Herb initially wanted a TPI engine until we explained to him why we prefer the TBI engine for his application: Lower cost when compared to the TPI engine. We demonstrated the towing ability of the 305 TBI engine by hooking his trailer to our 4X4 S-10 Blazer. He also drove our TPI-five speed S-Truck for comparison purposes. After driving both vehicles, he agreed that the TBI engine would suit his wallet better than a TPI engine.

Herb chose a low-mileage 305 TBI engine from a truck, primarily to eliminate the AIR pump, and make the engine compartment look less cluttered while still being smog legal (actually, the real reason was that he got a great deal on the engine). Eliminating the AIR pump from the engine does little from a performance standpoint, and we normally prefer a Camaro engine, which has an AIR pump, because of its lower cost and better availability at the local wrecking yards.

Like most people, Herb was concerned about the stock 7-1/2" rear-end being able to withstand the power of the V8. Using the "power braking" technique (one foot on the brake and one on the gas pedal), we show the truck smoking the 265/50-15 Goodyear Gatorbacks. Herb showed us how he pinstripes cars and trucks. We at JTR taught Herb how to pinstripe asphalt.

After spending a week gathering parts for the conversion, we pulled the stock 2.8 V6 out of the Jimmy on a Saturday afternoon. The following Saturday, Herb was pulling a 3,500 lb trailer behind his newly V8ed truck on a 300 mile trip.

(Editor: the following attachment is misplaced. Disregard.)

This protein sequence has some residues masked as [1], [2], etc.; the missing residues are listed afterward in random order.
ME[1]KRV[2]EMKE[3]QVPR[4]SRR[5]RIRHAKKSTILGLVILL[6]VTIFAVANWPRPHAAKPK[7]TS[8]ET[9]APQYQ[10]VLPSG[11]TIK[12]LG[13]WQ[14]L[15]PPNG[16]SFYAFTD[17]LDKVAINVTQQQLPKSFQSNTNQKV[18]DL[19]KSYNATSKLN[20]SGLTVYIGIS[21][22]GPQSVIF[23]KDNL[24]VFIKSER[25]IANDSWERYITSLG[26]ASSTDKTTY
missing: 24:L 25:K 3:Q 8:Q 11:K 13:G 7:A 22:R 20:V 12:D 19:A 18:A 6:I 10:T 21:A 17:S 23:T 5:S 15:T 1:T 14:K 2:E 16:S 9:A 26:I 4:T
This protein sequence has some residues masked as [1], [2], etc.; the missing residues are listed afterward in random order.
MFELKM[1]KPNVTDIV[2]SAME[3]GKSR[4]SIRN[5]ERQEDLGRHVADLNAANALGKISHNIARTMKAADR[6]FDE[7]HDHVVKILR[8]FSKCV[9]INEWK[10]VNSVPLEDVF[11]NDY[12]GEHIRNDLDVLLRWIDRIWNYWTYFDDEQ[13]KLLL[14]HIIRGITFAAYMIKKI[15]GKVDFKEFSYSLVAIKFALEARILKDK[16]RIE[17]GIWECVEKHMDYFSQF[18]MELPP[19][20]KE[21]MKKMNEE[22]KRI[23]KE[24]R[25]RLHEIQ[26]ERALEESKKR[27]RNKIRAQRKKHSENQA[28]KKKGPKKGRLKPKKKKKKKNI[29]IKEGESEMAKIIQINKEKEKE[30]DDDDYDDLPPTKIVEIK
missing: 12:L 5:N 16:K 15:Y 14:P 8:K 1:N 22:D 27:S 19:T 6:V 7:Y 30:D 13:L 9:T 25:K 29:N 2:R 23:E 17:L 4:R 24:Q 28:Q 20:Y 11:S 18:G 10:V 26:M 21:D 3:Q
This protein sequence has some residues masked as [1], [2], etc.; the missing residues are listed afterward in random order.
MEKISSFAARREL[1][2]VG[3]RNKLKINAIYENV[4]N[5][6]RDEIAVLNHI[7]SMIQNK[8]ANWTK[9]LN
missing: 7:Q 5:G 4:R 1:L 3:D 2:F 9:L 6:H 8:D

Later, the engine compartment was dressed up with components from Moon Equipment (coolant recovery tank and vacuum reservoir), Spectre (steel braided hose coverings and anodized aluminum fittings), and B&M (adjustable thermostat housing). The Stainless steel fan shroud and the aluminum covers for the battery and windshield washer bottle were custom fabricated (and very expensive). An onboard air-compressor from a Cadillac was also installed to fill the rear air shocks when the truck is loaded with cargo or towing a heavy trailer.

* * * 

The engine in this vehicle is positioned 1" farther back than a "stock" position. This allows more room for the engine-driven cooling fan that is required for towing.

The vehicle now weighs about 3560 lbs. It gained 170 lbs from the conversion—190 lbs on the front wheels, and 20 lbs off the rear wheels. A gear reduction starter, and the lack of the AIR pump reduced the weight of the V8 conversion by 20 lbs, when compared to the 4X4 S-10 Blazer shown previously.

With the original fuel-injected 2.8 V6, 700-R4 transmission, and 3.73 gears, the truck averaged about 23 mpg on freeway trips, With the V8 and the 3.73 gears, the truck only averaged about 18 mpg on trips. Changing to 3.08 gears brought the freeway fuel mileage up to 22 mpg.